December 13, 1862 saw the Union Army of the Potomac on the march. President Lincoln, ever impatient for battle and indifferent to the cost sent the army south into Virginia. They were about to find out the cost at Fredericksburg where they repeatedly charged entrenched Confederates. This was the battle where General Lee was overheard to say It is well war is so terrible, else we should grow too fond of it! The fighting was horrific, with men caught up in a primal hand-to-hand combat.
But as the sound of gunfire died away both sides could hear the groaning of the Federal wounded, littering the ground between the lines. That's when the Angel appeared. His name was Richard Kirkland, and he was a Confederate soldier.
He gathered up all the canteens he could carry and went out to tend the wounded and dieing. And something strange happened on that battlefield - men who moments ago were struggling to tear each other's throats out regained their humanity. For two hours Kirkland took water and comfort to the wounded, tending to every fallen man. During those hours both sides held their fire, even though Kirkland had no flag of truce.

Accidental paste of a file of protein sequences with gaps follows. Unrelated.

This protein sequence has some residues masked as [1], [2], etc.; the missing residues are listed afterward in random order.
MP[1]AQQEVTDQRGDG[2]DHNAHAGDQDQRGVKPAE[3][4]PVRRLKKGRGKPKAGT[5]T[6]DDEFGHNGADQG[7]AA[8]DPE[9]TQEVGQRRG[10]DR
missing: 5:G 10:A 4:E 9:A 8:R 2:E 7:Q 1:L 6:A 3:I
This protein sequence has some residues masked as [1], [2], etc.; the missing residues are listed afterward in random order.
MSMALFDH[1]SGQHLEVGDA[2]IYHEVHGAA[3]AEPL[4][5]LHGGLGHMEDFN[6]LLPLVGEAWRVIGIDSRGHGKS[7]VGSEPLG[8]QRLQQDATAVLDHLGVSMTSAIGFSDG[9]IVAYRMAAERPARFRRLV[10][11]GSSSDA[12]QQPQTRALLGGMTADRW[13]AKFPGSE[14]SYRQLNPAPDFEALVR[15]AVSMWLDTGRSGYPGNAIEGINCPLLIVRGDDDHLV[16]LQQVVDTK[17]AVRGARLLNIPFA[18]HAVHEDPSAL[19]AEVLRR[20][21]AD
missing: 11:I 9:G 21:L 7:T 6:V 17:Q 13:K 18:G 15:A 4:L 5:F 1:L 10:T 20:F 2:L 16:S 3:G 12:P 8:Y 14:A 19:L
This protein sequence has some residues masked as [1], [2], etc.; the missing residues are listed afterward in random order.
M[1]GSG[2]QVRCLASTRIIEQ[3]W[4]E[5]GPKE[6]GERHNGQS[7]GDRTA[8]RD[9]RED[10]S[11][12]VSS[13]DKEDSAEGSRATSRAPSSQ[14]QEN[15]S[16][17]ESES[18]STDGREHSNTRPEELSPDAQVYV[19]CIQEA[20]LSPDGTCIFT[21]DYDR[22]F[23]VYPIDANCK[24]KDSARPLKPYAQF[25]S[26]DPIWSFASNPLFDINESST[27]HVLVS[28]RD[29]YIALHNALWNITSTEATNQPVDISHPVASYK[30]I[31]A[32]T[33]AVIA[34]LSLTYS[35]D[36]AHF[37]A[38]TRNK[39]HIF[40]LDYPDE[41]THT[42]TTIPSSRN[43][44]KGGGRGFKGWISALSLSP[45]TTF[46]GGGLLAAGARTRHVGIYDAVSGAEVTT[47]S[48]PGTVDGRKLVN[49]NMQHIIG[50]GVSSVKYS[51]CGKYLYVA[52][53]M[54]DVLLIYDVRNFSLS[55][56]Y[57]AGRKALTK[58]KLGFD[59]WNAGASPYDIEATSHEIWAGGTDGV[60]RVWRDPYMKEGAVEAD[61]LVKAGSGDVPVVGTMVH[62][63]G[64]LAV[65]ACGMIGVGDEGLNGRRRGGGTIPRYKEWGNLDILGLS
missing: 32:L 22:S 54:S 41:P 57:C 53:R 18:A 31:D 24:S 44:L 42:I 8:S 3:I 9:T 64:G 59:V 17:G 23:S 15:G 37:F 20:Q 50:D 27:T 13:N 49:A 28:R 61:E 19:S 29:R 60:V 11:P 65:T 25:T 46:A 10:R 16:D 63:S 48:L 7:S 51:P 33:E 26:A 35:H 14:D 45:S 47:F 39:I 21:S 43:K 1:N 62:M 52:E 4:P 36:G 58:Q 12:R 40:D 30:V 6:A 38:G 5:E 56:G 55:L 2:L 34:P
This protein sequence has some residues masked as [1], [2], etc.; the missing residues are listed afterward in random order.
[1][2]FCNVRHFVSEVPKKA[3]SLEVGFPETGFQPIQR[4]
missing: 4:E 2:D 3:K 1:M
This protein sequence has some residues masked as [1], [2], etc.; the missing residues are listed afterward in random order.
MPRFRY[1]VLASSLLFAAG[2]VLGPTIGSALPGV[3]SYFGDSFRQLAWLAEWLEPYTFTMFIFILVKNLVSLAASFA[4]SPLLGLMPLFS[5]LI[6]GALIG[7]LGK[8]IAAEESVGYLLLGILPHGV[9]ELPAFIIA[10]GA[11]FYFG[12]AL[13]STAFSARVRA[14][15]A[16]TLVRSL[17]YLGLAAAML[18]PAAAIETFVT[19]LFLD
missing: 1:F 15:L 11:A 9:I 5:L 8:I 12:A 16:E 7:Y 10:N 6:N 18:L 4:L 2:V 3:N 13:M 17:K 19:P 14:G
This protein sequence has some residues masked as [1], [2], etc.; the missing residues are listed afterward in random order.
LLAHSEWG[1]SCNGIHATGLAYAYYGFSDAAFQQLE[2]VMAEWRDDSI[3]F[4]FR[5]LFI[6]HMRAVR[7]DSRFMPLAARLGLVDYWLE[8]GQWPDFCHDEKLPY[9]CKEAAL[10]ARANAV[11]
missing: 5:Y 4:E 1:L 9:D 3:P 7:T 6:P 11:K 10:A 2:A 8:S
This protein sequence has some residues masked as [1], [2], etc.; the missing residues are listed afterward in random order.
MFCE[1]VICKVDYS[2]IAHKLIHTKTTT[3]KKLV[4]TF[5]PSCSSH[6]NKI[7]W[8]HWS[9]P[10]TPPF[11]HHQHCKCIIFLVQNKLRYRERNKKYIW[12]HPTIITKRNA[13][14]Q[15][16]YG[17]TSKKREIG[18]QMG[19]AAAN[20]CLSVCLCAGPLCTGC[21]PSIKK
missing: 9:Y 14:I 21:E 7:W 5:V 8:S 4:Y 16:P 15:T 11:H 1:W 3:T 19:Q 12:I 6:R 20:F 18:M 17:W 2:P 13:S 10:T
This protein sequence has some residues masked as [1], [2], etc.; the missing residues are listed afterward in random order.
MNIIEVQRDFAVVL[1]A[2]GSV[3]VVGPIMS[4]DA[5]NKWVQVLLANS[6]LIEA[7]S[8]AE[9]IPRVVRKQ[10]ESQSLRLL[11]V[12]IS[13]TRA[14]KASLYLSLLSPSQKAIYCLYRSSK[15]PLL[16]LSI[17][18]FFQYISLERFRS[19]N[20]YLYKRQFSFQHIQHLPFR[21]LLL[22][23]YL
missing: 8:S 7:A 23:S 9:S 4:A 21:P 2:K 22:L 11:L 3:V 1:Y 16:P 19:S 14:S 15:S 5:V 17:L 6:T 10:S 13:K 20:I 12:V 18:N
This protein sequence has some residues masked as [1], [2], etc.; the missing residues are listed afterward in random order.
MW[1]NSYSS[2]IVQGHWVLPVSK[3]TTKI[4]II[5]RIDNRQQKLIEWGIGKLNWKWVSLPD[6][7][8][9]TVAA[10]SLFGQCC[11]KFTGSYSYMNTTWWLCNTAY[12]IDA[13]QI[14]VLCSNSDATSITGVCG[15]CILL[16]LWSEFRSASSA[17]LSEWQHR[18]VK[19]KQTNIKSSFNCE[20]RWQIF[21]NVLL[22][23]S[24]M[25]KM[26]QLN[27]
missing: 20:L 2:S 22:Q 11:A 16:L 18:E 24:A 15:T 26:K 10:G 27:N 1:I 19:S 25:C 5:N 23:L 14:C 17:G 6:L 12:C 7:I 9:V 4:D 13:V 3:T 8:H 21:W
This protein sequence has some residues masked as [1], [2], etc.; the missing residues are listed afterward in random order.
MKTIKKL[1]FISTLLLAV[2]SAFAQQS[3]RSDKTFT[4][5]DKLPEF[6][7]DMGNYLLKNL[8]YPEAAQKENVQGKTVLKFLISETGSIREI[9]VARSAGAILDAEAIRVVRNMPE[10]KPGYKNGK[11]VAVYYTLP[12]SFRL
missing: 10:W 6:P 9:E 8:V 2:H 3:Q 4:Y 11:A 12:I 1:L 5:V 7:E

All he had was his decency, and that was enough.
Washington D.C. is filled with bronze statues of Union Generals on horseback. You might say that they're a dime a dozen. Common.
Fredericksburg has a bronze statue remembering a most uncommon man.